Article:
Mexican transnational criminal organizations (TCOs) pose the greatest criminal drug threat to the United States; no other group is currently positioned to challenge them. These Mexican poly-drug organizations traffic heroin, methamphetamine, cocaine, and marijuana throughout the United States, using established transportation routes and distribution networks. They control drug trafficking across the Southwest Border and are moving to expand their share, particularly in the heroin and methamphetamine markets.
The threat posed by heroin in the United States is serious and has increased since 2007. Heroin is available in larger quantities, used by a larger number of people, and is causing an increasing number of overdose deaths. In 2013, 8,620 Americans died from heroin-related overdoses, nearly triple the number in 2010. (See Chart 1.) Increased demand for, and use of, heroin is being driven by both increasing availability of heroin in the U.S. market and by some controlled prescription drug (CPD) abusers using heroin. CPD abusers who begin using heroin do so chiefly because of price differences, but also because of availability, and the reformulation of OxyContin®, a commonly abused prescription opioid.
Marijuana Concentrates—also known as “THC Extractions” (2014) is a six panel, two-sided pamphlet that provides information on the dangers of marijuana concentrates. The pamphlet also describes the common street names, how it is abused, and the dangers of converting marijuana into marijuana concentrates using the butane extraction process.
The threat from CPD abuse is persistent and deaths involving CPDs outnumber those involving heroin and cocaine combined. The economic cost of nonmedical use of prescription opioids alone in the United States totals more than $53 billion annually. Transnational Criminal Organizations (TCOs), street gangs, and other criminal groups, seeing the enormous profit potential in CPD diversion, have become increasingly involved in transporting and distributing CPDs. The number of drug overdose deaths, particularly from CPDs, has grown exponentially in the past decade and has surpassed motor vehicle crashes as the leading cause of injury death in the United States. Rogue pain management clinics (commonly referred to as pill mills) also contribute to the extensive availability of illicit pharmaceuticals in the United States. To combat pill mills and stem the flow of illicit substances, many states are establishing new pill mill legislation and prescription drug monitoring programs (PDMPs).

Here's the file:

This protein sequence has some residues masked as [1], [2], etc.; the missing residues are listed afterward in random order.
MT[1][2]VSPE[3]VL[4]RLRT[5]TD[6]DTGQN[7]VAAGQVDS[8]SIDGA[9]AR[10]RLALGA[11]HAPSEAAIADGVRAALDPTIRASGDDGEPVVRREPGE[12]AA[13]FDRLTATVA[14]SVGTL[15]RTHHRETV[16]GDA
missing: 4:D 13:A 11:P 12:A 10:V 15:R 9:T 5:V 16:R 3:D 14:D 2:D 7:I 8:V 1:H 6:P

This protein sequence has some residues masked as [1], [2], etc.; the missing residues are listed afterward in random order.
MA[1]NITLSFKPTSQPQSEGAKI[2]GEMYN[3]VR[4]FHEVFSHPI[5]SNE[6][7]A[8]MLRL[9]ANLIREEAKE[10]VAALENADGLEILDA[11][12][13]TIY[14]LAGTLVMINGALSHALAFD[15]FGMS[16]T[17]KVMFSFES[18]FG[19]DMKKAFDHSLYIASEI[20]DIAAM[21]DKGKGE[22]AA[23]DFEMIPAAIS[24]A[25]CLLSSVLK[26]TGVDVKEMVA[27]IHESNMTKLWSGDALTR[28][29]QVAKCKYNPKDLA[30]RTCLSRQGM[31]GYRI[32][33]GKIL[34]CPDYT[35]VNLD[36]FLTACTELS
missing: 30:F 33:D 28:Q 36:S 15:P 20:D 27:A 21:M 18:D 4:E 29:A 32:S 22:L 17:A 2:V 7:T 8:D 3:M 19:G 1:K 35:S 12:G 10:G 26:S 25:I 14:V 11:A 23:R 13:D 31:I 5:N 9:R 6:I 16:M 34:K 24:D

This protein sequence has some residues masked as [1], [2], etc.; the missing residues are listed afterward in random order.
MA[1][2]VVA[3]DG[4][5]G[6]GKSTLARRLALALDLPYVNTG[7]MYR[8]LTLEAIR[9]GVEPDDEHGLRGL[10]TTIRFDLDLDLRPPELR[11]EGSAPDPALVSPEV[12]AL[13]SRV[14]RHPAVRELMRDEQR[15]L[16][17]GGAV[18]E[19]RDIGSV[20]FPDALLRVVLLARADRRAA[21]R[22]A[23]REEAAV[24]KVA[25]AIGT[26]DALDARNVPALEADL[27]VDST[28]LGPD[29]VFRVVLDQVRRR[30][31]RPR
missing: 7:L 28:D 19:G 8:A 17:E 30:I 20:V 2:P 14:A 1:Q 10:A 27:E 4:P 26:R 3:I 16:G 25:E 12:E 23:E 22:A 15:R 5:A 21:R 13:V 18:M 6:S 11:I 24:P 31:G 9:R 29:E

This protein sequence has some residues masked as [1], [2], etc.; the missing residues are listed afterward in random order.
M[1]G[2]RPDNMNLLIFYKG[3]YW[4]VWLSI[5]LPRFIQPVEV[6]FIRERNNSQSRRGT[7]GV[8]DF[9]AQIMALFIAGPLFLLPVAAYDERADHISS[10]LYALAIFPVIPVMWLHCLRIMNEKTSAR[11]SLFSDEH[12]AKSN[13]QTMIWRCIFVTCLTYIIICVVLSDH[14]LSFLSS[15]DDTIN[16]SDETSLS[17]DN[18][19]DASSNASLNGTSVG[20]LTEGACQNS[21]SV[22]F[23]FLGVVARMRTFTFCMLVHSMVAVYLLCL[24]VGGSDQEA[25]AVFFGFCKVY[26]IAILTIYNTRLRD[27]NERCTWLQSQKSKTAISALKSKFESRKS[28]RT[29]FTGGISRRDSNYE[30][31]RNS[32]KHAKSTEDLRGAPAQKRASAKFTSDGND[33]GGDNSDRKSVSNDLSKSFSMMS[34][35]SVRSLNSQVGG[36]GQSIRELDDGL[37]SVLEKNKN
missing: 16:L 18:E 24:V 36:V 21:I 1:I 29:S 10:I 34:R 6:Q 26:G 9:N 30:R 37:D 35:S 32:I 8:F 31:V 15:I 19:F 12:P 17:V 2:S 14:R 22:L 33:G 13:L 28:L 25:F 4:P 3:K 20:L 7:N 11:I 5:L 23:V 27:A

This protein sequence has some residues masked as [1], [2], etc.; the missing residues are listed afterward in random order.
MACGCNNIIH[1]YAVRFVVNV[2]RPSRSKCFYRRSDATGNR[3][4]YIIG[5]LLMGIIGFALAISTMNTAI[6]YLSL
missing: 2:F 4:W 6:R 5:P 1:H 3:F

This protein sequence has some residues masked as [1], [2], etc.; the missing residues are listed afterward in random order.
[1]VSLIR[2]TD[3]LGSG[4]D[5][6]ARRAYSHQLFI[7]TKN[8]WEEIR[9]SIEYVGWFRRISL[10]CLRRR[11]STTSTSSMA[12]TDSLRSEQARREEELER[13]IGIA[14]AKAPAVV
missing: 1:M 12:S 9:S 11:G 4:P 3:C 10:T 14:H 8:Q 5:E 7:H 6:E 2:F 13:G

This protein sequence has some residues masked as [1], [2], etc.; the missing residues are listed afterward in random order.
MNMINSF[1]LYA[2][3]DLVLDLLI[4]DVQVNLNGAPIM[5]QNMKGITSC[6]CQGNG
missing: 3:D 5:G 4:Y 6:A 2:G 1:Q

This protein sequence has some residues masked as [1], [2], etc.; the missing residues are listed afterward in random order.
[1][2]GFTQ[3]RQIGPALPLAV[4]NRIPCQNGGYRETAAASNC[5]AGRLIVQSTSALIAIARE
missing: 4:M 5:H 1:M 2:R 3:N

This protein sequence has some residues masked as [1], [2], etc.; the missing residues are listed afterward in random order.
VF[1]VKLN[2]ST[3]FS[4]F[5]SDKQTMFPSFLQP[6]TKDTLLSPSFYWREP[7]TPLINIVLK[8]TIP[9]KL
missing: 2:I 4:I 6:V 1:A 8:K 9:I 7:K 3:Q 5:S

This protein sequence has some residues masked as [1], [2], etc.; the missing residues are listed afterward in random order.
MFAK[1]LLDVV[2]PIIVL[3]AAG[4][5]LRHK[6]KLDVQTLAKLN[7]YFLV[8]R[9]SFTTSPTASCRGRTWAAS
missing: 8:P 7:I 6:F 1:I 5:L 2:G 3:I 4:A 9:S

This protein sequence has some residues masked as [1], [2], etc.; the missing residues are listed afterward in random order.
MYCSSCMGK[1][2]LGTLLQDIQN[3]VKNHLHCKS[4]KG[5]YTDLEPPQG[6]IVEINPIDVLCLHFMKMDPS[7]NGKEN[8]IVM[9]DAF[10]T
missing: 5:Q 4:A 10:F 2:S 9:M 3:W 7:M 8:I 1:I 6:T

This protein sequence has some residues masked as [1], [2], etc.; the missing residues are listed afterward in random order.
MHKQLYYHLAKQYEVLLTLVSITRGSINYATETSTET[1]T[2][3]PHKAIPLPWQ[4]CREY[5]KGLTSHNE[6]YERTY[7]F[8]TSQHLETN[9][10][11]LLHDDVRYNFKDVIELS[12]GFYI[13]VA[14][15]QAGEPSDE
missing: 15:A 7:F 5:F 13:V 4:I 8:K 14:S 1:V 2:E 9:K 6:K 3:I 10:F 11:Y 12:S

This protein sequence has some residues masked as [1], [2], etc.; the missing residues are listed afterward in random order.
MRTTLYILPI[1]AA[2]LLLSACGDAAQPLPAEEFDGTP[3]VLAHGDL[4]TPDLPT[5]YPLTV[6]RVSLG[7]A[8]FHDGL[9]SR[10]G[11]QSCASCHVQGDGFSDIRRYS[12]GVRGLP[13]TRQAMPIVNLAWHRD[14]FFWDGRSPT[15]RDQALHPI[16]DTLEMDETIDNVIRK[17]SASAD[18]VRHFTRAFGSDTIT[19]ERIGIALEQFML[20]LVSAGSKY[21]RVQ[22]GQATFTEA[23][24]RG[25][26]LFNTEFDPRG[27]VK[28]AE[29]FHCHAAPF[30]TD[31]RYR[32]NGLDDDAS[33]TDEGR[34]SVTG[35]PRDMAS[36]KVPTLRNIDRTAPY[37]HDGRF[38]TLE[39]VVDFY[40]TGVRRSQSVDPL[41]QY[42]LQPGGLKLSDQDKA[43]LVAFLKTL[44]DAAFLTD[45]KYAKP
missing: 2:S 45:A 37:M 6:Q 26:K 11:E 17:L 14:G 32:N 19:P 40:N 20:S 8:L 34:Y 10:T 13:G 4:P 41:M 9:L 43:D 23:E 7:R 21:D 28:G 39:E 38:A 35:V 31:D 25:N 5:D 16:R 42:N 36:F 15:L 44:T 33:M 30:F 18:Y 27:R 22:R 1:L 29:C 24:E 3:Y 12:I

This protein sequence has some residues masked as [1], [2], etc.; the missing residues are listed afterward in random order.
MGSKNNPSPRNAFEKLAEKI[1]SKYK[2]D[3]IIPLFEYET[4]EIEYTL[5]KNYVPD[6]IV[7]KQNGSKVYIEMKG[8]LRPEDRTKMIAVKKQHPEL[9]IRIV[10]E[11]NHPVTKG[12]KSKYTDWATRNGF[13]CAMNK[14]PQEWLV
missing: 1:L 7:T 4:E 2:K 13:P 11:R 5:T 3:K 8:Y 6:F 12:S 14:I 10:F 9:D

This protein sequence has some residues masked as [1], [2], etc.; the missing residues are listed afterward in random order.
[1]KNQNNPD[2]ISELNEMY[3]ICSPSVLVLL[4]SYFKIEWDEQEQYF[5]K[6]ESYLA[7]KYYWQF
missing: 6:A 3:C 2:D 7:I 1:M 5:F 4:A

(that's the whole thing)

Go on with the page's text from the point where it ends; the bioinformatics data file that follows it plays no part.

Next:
The 2013 National Drug Threat Assessment (NDTA) Summary addresses emerging developments related to the trafficking and use of primary illicit substances of abuse and the nonmedical use of controlled prescription drugs (CPDs). In the preparation of this report, DEA intelligence analysts considered quantitative data from various sources (seizures, investigations, arrests, drug purity or potency, and drug prices; law enforcement surveys; laboratory analyses; and interagency production and cultivation estimates) and qualitative information (subjective views of individual agencies on drug availability, information on smuggling and transportation trends, and indicators of changes in smuggling and transportation methods).
The DEA Phoenix Tactical Diversion Squad (TDS) was established in March 2009.
The TDS’ are based in Phoenix and Tucson--Criminal and Regulatory Groups made up of DEA Special Agents, DEA Diversion Investigators, DEA Analysts and other Federal, State and Local Task Force Officers.
Federal drug law enforcement is founded on a record of achievement as old and honorable, as colorful and proud, as any in the annals of American criminal justice. The achievement is the effort. The rest is for history to decide. In retrospect, it thrived on difficulty, and there are more trials and tribulations ahead. BNDD, ODALE, ONNI and a large contingent from Customs would be unified to form an agent force 2,000 strong. Bearing the brunt of the reorganization would be John R. Bartles Jr., DEA’s first Administrator; and, in a time of troubles, Henry S. Dogin would be called upon to serve as Acting Administrator; until the unification was completed under the direction of Peter B. Bensinger. On July 1, 1973, the Drug Enforcement Administration arose phoenix-like from the ashes. In the voice of one of our great allies in the darkest days of WW II: “Now this is not the end. It is not even the beginning of the end. But it is, perhaps, the end of the beginning.”